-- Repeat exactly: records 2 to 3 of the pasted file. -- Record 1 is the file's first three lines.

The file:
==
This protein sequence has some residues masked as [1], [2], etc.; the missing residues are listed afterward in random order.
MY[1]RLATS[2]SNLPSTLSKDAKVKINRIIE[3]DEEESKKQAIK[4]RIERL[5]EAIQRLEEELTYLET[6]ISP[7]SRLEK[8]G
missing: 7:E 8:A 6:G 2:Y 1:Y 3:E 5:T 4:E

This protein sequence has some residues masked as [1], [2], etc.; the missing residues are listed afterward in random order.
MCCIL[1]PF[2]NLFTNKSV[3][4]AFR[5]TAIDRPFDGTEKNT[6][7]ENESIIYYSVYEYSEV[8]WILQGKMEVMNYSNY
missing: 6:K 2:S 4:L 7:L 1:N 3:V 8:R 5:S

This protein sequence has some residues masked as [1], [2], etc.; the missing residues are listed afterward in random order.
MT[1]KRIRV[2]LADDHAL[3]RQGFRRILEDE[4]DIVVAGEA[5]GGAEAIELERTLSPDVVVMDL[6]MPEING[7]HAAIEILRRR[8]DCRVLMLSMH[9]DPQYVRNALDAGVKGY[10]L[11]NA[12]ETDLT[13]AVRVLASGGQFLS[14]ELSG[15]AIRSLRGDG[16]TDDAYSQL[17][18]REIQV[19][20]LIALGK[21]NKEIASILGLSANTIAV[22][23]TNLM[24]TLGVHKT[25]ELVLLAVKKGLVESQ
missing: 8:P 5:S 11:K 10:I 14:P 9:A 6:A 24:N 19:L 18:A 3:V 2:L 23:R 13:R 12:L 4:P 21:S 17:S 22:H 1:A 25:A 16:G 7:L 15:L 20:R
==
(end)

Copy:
This protein sequence has some residues masked as [1], [2], etc.; the missing residues are listed afterward in random order.
MCCIL[1]PF[2]NLFTNKSV[3][4]AFR[5]TAIDRPFDGTEKNT[6][7]ENESIIYYSVYEYSEV[8]WILQGKMEVMNYSNY
missing: 6:K 2:S 4:L 7:L 1:N 3:V 8:R 5:S

This protein sequence has some residues masked as [1], [2], etc.; the missing residues are listed afterward in random order.
MT[1]KRIRV[2]LADDHAL[3]RQGFRRILEDE[4]DIVVAGEA[5]GGAEAIELERTLSPDVVVMDL[6]MPEING[7]HAAIEILRRR[8]DCRVLMLSMH[9]DPQYVRNALDAGVKGY[10]L[11]NA[12]ETDLT[13]AVRVLASGGQFLS[14]ELSG[15]AIRSLRGDG[16]TDDAYSQL[17][18]REIQV[19][20]LIALGK[21]NKEIASILGLSANTIAV[22][23]TNLM[24]TLGVHKT[25]ELVLLAVKKGLVESQ
missing: 8:P 5:S 11:K 10:I 14:P 9:A 6:A 24:N 19:L 18:A 3:V 2:L 23:R 13:R 12:L 4:P 21:S 17:S 22:H 1:A 25:A 16:G 7:L 15:L 20:R